PA WAgN: Is it difficult to offer a variety of foods? 

Judi: “You can only stir so many pots at one time.” 

For the farmers at Yeehaw Farm, the hardest part about offering a variety of products is that some crops will inevitably fall short in quality. The Radels focus primarily on dairy, meat and grains, which they consider to be strengths. Planning for the CSA, they reduce the number of crops that don’t do well and invest more energy and resources into those that they can grow successfully. This effectively eliminates some of the “pots on the stove.” They barter with nearby farms to make up for product deficits throughout the year. 

PA WAgN: Important lessons from a Whole Diet CSA farmer 

Judi: “I don't know that I am a better CSA farmer yet to give you lessons that I’ve learned, but I'll make up something.” 

1) Have a sense of humor (Judi’s got this covered) 

2) A family that depends on a farm for the majority of their food needs is a family that will need to communicate their food needs to the farmer(s)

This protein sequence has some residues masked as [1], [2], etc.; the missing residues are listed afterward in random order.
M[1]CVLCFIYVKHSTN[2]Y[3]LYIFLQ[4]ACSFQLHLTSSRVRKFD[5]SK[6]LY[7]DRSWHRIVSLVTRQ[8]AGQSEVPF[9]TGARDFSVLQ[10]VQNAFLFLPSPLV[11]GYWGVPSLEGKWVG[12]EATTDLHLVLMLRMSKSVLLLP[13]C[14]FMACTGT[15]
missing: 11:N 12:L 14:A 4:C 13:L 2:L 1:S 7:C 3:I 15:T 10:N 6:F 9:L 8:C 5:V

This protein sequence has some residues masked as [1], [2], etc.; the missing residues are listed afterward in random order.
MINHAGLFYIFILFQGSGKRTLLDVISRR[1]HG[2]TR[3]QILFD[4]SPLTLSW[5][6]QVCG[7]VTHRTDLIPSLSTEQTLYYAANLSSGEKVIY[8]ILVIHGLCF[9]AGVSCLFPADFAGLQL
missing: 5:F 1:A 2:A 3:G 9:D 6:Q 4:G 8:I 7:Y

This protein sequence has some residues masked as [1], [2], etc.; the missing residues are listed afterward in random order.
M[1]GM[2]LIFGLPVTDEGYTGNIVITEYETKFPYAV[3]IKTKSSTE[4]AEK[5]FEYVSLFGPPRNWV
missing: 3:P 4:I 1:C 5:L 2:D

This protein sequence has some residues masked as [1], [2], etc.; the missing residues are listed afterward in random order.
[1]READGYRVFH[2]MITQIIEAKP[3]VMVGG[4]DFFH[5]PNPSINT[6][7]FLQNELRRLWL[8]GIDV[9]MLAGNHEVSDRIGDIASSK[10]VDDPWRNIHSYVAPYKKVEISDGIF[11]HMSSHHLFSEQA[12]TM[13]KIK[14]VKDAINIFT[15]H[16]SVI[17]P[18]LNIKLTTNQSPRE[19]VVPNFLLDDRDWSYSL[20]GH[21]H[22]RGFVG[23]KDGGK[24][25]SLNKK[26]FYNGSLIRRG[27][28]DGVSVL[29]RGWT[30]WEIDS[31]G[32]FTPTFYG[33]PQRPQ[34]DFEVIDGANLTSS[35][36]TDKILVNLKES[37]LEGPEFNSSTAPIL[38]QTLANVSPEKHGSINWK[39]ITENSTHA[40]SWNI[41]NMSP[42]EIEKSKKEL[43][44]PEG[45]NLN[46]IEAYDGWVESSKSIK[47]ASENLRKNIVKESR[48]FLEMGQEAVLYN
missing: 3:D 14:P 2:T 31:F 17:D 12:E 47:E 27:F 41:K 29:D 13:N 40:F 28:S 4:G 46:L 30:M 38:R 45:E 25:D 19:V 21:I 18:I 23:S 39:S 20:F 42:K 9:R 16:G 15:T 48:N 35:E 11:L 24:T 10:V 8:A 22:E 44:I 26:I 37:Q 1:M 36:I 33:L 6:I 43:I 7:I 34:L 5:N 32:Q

“One of the things that we have learned was that we needed to communicate and listen to what our CSA members really want” says Judi. Sometimes the critical feedback is hard to receive, but after an initial reaction (which likely may be defensive), Judi reports that “some of the things brought to our attention by our members has been really important to improving our farm.” 

3) It’s impossible to do everything

“Learn to say ‘No’ and stick to it.”

Know your limitations and be very aware of what you are capable of (sanely) accomplishing on a daily basis. Not everything has to happen at once. Judi cautions, “Do not try to do (grow or produce) everything at once. Barter with other farmers to supply your whole diet model with different goods and then, work on one project at a time. Get good at growing or producing one thing and then and only then, move on to something else. This will definitely help when determining if you can successfully run a whole diet CSA model. “  

 Check out the slideshow at YouTube